I know there have been a few other forums posts on this subject, but I'm looking for a little more information.
We are currently using an Ion RPU to run a whole host of cue lists for museum exhibit lighting. The Ion is on a seperate network that speaks to a few Net2 DMX nodes spread all over the building. I have an Ion console that works wonderfully as a client when hardwired into the network.
I would love to be able to use the client console wirelessly for programming updates. The thought is to switch over to the main network used by the AV system, which has both wireless access and outside (protected) internet access.
I've seen some replies that mention not to connect the consoles to a network with outside access - why is this a problem?
And I've also seen that the Ion doesn't have a way to deal with dropped packets - if this is the case, why is the iRFR app able to interface with the system, but the console cannot?
Thanks in advance for any clarifiaction.
National Museum of the Marine Corps
There are two primary reasons for not connecting your lighting console(s) to a network that can talk to the outside world: Traffic and AntiVirus.
Traffic: The lighting console on its own uses a fairly large amount of bandwidth in transmitting level information to the DMX nodes across the network. It is fairly important that this data get to its destination on time so that you don't experience any flickering or drops in lighting output. When you add in a connection to a corporate network, you now have much more traffic going across the wire that the devices have to ignore such as printer communication and email. Add in the open internet and you again increase that traffic exponentially. The lighting devices on the network, especially the Net2 Nodes, simply cannot take that much constant traffic that it has to ignore to get to the data coming from the console that they need and they will eventually just "give up".
AntiVirus: The Ion console (and RPU) does not have any antivirus protection built into it. AntiVirus software tends to impede the abilty of the lighting control software to effectively perform. As a result, exposing your console to the open internet could result in unwanted viruses and malware being introduced to your console stopping its ability to control your lighting.
You are correct that the console doesn't really deal with dropped packets very well. This is, in part, because the console is constantly sharing the show file between all devices (Primary, Backup, and Client(s)) and having to ask "did you get that" and wait for a response adds more time to an already time sensitive sharing process where it is possible that the data has changed in the amount of time the verification would take. When it detects that the show file being shared is out of syncronization, it will syncronize all of the data again to make sure that everyone has the same data. This syncronization occurs on all devices and when occuring you will not be able to make changes (usually on hardwired systems it is very quick).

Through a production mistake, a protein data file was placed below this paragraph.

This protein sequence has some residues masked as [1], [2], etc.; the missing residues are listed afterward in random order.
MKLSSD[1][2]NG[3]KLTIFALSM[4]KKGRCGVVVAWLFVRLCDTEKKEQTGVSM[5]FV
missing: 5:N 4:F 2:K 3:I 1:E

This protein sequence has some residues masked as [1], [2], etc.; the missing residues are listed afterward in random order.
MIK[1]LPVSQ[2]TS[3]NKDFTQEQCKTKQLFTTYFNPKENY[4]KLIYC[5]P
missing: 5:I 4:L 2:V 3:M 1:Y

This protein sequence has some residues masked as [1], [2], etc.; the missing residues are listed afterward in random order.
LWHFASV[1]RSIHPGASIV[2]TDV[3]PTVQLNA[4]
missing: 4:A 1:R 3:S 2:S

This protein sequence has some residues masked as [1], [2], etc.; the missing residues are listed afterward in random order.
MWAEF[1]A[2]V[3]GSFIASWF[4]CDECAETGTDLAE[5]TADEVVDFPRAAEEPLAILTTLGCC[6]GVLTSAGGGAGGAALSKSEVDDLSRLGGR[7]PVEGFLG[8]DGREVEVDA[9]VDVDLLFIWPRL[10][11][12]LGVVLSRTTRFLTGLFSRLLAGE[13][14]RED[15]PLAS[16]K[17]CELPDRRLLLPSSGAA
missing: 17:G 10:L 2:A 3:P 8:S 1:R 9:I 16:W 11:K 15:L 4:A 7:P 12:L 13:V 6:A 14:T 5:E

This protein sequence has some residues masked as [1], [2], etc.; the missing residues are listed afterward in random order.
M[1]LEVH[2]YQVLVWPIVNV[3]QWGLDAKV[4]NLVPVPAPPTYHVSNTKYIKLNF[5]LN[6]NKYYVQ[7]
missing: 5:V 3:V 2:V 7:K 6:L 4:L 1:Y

Technically, wireless client connections can work. The caveat that is always attached is that because you are constantly sharing the entire show file, if the client drops the packet that has part of the showfile, the entire system will attempt to resync which, given Murphy's Law, is usually at the most inopportune time. For that reason, we do not recommend wireless client for show critical applications.
iRFR in contrast is more of an "on-demand" connection that doesn't need to share the entirety of the show file data, is less time critical, and uses a different underlying method of connection to the console that isn't practical for use of the entire show file. It only needs to send and receive small bits of data related to the current command.
I hope this helps clarify why we recommend keeping your lighting network isolated from other network traffic and why we do not recommend wireless client for show critical applications.
Technical Support Specialist
Thanks for the more detailed information. The goal was to be able to set the console in some of the very few spots where I'm more than 300 feet from a node and its network switch, but the small advantage this confers isn't worth the potential problems mentioned.
That being said, is ETC planning to adapt the current/future console lines to be able to address these issues?